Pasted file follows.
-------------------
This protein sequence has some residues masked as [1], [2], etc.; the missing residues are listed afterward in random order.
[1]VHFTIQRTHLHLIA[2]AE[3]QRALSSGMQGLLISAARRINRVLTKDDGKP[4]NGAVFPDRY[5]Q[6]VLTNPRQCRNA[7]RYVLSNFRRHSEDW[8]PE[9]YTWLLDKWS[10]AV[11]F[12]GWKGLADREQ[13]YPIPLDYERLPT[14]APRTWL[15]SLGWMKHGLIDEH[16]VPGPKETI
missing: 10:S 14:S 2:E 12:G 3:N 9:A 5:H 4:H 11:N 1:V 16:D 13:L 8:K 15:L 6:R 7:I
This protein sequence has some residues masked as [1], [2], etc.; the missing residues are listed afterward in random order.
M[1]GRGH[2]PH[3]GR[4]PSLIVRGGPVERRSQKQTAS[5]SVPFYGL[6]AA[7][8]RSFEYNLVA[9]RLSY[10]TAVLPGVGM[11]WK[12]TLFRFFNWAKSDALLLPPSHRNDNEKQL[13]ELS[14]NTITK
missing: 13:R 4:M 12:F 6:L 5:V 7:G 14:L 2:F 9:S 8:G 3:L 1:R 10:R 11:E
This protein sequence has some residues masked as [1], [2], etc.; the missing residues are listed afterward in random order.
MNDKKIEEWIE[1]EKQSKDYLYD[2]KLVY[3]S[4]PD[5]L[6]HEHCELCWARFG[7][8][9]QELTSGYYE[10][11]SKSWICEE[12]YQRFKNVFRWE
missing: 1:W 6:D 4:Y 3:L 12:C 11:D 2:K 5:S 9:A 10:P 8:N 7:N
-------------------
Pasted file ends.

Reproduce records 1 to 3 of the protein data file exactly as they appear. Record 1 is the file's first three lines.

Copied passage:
This protein sequence has some residues masked as [1], [2], etc.; the missing residues are listed afterward in random order.
[1]VHFTIQRTHLHLIA[2]AE[3]QRALSSGMQGLLISAARRINRVLTKDDGKP[4]NGAVFPDRY[5]Q[6]VLTNPRQCRNA[7]RYVLSNFRRHSEDW[8]PE[9]YTWLLDKWS[10]AV[11]F[12]GWKGLADREQ[13]YPIPLDYERLPT[14]APRTWL[15]SLGWMKHGLIDEH[16]VPGPKETI
missing: 10:S 14:S 2:E 12:G 3:N 9:A 5:H 4:H 11:N 1:V 16:D 13:L 8:K 15:L 6:R 7:I
This protein sequence has some residues masked as [1], [2], etc.; the missing residues are listed afterward in random order.
M[1]GRGH[2]PH[3]GR[4]PSLIVRGGPVERRSQKQTAS[5]SVPFYGL[6]AA[7][8]RSFEYNLVA[9]RLSY[10]TAVLPGVGM[11]WK[12]TLFRFFNWAKSDALLLPPSHRNDNEKQL[13]ELS[14]NTITK
missing: 13:R 4:M 12:F 6:L 5:V 7:G 14:L 2:F 9:S 8:G 3:L 1:R 10:R 11:E
This protein sequence has some residues masked as [1], [2], etc.; the missing residues are listed afterward in random order.
MNDKKIEEWIE[1]EKQSKDYLYD[2]KLVY[3]S[4]PD[5]L[6]HEHCELCWARFG[7][8][9]QELTSGYYE[10][11]SKSWICEE[12]YQRFKNVFRWE
missing: 1:W 6:D 4:Y 3:L 12:C 11:D 2:K 5:S 9:A 10:P 8:N 7:N